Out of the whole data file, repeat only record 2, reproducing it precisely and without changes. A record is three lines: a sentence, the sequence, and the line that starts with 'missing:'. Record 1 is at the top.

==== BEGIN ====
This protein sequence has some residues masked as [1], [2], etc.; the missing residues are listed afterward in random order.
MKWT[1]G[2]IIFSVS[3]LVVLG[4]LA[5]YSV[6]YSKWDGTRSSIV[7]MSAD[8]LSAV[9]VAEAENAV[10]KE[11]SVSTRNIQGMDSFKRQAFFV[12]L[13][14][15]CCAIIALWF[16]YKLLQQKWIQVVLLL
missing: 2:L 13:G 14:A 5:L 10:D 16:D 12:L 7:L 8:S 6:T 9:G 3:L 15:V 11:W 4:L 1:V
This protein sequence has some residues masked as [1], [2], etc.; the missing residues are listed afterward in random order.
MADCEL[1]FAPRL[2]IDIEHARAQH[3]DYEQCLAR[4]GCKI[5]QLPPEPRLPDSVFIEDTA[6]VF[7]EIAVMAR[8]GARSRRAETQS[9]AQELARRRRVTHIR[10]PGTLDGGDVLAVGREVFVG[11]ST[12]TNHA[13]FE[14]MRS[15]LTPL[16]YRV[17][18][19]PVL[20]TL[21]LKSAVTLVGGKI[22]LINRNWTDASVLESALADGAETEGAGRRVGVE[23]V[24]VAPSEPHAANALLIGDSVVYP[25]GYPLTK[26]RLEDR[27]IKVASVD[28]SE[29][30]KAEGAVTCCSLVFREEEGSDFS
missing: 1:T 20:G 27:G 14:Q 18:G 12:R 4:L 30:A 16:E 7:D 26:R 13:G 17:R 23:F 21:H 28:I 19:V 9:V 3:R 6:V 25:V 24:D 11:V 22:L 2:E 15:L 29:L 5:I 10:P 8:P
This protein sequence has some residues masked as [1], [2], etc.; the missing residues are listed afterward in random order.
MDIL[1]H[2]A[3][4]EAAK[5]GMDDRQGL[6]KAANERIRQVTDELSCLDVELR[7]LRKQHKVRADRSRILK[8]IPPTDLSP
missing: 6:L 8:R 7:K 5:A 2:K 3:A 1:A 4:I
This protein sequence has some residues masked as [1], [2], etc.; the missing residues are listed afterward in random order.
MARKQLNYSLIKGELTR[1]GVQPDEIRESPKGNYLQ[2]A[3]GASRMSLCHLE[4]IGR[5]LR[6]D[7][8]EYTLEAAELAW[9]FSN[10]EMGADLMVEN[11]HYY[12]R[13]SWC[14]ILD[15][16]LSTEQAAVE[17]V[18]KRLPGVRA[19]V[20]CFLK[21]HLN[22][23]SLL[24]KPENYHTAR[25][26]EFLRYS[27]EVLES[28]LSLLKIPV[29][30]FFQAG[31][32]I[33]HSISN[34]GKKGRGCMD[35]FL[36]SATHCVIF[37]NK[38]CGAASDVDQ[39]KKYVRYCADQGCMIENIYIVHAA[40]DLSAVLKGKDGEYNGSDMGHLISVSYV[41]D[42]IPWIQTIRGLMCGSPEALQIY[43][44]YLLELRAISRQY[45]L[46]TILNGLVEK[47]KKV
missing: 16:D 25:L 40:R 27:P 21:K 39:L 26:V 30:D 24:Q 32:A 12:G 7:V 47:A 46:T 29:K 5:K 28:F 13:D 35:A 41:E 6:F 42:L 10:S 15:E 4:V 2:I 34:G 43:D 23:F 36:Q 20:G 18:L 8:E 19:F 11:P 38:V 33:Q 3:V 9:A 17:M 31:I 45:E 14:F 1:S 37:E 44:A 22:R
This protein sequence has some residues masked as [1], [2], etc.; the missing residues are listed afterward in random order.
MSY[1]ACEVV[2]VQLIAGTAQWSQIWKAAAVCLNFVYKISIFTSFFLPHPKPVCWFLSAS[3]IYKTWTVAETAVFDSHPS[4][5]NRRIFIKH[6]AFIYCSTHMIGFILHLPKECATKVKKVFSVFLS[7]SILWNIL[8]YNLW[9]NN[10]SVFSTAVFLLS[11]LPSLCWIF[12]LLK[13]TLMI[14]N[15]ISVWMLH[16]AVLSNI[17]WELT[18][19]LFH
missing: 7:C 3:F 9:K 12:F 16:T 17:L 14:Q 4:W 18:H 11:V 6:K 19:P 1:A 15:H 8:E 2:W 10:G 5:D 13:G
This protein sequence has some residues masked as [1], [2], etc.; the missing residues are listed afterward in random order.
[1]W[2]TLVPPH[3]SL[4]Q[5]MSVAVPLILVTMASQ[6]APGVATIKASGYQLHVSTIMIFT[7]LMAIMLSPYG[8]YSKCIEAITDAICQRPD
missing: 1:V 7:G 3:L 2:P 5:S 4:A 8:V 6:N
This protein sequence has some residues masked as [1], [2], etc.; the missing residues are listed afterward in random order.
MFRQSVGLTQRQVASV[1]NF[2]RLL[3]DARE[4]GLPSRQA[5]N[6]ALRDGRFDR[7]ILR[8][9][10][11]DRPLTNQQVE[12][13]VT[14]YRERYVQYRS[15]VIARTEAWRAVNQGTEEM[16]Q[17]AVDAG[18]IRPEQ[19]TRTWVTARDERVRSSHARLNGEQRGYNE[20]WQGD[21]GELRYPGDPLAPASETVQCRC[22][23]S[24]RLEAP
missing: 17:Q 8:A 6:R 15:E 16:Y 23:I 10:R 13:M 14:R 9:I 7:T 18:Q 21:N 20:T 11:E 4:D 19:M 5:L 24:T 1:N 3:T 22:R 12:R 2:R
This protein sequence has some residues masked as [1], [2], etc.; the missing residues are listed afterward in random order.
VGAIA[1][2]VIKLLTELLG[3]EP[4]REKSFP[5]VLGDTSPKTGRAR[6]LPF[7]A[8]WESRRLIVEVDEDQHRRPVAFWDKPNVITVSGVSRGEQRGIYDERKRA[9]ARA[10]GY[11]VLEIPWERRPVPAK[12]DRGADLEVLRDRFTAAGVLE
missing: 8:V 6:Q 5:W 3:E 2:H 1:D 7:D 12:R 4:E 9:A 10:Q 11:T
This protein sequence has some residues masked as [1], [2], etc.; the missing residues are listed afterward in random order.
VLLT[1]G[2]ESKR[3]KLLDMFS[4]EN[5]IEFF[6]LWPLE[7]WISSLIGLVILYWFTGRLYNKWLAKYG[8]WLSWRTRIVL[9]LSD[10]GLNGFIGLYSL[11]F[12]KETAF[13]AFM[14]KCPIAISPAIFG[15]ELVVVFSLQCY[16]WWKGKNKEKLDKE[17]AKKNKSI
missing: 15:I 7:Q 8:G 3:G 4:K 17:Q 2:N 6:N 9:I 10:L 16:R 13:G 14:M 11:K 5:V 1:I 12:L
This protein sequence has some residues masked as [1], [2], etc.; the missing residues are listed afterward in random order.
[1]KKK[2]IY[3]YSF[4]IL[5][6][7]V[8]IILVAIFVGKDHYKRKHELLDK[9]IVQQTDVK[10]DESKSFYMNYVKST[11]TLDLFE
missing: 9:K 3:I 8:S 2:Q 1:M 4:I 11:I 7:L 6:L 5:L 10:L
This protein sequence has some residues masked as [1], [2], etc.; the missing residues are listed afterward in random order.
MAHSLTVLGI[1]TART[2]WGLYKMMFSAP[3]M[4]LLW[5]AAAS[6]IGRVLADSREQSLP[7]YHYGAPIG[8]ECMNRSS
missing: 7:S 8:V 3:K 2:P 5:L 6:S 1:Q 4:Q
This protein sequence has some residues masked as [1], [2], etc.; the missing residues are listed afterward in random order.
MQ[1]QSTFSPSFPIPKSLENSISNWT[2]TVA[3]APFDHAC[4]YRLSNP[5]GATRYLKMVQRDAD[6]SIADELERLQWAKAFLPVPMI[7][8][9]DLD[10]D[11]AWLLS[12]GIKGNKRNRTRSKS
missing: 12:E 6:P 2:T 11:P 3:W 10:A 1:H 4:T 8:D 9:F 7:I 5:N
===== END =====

This protein sequence has some residues masked as [1], [2], etc.; the missing residues are listed afterward in random order.
MADCEL[1]FAPRL[2]IDIEHARAQH[3]DYEQCLAR[4]GCKI[5]QLPPEPRLPDSVFIEDTA[6]VF[7]EIAVMAR[8]GARSRRAETQS[9]AQELARRRRVTHIR[10]PGTLDGGDVLAVGREVFVG[11]ST[12]TNHA[13]FE[14]MRS[15]LTPL[16]YRV[17][18][19]PVL[20]TL[21]LKSAVTLVGGKI[22]LINRNWTDASVLESALADGAETEGAGRRVGVE[23]V[24]VAPSEPHAANALLIGDSVVYP[25]GYPLTK[26]RLEDR[27]IKVASVD[28]SE[29][30]KAEGAVTCCSLVFREEEGSDFS
missing: 1:T 20:G 27:G 14:Q 18:G 12:R 4:L 30:A 16:E 7:D 26:R 13:G 17:R 23:F 21:H 28:I 19:V 9:V 3:R 6:V 25:V 24:D 11:V 22:L 2:E 15:L 29:L 5:I 10:P 8:P